Poor Recovery of Mitochondrial Redox State in CA1 After Transient Forebrain Ischemia in Gerbils

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Background and Purpose

Several investigations have detected evidence of apoptosis in delayed neuronal death, but controversy prevails regarding this point. Recent studies have implicated mitochondria in apoptotic events. To explore relationships between delayed neuronal death and dysfunction of the respiratory chain, we analyzed mitochondrial redox changes in the gerbil hippocampus.


We assessed the mitochondrial redox state in gerbil hippocampus before, during, and at various time points after 5 minutes of forebrain ischemia. The redox state was examined with a low-temperature fluorometer. Fluorescence signals of flavoprotein and NADH were measured, and their fluorescence ratio was calculated as a mitochondrial redox ratio (MRR) equal to flavoprotein/(flavoprotein+NADH).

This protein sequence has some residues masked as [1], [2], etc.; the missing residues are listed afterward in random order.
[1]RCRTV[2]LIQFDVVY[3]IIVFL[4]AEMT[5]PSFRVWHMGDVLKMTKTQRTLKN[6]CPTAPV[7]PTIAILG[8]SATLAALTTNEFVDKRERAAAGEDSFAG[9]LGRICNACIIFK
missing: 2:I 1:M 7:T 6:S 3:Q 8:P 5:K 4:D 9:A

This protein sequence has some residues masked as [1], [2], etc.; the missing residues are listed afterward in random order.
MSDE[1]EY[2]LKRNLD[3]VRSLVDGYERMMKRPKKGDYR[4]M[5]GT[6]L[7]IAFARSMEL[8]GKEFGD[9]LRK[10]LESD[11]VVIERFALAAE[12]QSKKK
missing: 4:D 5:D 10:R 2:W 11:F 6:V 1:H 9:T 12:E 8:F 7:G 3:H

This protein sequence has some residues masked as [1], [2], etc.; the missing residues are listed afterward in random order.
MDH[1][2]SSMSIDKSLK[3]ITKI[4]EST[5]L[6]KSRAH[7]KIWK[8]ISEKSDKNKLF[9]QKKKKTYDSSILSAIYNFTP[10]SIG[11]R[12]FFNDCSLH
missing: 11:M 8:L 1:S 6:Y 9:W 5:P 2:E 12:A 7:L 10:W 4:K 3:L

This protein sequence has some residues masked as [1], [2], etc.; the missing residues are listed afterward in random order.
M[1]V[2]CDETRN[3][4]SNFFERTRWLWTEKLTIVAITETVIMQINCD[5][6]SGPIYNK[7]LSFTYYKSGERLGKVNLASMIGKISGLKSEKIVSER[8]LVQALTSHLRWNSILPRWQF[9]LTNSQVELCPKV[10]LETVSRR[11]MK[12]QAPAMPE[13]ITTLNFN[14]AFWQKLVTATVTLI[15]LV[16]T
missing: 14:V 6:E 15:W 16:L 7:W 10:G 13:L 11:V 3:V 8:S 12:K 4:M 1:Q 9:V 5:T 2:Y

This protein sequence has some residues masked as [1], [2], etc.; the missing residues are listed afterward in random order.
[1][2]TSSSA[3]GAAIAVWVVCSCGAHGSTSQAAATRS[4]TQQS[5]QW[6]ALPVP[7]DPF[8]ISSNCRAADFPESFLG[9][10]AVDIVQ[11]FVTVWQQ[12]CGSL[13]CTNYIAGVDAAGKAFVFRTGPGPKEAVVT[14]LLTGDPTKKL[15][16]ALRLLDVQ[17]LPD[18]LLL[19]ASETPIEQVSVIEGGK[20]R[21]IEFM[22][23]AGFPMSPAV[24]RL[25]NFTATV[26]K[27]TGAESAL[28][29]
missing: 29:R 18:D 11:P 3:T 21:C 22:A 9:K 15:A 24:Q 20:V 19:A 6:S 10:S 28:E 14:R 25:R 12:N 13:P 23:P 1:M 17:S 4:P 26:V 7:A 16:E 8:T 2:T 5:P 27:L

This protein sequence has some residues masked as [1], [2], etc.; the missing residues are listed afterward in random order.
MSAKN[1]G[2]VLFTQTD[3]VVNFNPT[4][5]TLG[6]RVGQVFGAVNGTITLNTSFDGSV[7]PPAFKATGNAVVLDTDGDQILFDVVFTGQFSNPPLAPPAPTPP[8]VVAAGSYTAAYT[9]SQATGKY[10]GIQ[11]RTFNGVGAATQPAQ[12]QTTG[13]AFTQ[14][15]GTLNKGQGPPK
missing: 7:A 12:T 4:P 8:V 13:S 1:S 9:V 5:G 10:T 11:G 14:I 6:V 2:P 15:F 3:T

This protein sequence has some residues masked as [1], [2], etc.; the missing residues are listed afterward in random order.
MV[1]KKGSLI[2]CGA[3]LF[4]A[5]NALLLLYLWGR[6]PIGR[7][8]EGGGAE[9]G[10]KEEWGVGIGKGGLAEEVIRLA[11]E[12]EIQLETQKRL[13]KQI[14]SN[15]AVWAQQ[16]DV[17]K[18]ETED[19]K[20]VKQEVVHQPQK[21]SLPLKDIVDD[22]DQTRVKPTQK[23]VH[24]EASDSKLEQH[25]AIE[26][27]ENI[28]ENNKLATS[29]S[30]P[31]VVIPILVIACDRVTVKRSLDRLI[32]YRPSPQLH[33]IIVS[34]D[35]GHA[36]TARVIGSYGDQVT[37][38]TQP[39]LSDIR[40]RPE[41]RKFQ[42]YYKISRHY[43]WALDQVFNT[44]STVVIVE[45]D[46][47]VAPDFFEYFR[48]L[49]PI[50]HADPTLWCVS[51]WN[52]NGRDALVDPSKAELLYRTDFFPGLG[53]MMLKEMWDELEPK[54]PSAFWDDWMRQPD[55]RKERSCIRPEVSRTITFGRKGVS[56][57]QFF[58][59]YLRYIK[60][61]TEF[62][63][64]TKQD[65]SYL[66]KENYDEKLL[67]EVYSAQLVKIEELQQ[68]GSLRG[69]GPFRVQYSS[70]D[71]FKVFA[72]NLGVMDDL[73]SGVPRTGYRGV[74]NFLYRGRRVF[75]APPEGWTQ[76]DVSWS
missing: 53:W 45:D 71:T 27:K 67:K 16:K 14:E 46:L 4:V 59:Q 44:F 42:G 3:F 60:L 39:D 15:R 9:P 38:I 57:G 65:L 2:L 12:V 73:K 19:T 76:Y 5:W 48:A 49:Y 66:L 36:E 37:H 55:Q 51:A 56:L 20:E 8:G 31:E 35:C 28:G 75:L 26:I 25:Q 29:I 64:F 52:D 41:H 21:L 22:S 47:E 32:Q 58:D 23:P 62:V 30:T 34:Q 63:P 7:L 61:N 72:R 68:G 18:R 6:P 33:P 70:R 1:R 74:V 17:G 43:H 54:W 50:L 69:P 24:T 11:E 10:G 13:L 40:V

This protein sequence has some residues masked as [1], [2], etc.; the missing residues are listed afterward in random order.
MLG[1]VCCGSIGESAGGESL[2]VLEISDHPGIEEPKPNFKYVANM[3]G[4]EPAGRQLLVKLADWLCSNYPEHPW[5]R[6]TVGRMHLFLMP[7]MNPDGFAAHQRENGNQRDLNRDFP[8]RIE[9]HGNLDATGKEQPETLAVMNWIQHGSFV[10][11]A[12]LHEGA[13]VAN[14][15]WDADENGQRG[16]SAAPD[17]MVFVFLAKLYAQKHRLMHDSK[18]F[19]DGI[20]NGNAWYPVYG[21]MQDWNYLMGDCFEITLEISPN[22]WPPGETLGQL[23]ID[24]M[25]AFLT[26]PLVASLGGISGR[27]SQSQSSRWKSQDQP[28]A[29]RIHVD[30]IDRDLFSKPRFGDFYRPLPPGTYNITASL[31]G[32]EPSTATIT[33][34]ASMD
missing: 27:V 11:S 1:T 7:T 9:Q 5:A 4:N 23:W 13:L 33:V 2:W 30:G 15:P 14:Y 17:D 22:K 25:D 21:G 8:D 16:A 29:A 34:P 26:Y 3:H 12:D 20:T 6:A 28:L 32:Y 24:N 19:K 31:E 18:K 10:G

Ischemia increased NADH and decreased flavoprotein signals in all hippocampal areas, but reduction in MRR was greater in CA1 than in other areas of the hippocampus. Immediately after recirculation, MRR recovery was delayed in the CA1 and the dentate gyrus, and the reduction in MRR persisted in CA1.


These results suggest that during ischemia CA1 experiences more pronounced hypoxia (state V) than less vulnerable regions. Persistent MRR reduction in CA1 is attributed to dysfunction of the electron transport system, and this phenomenon may be importantly involved in apoptosis. (Stroke. 1998;29:2421-2425.)

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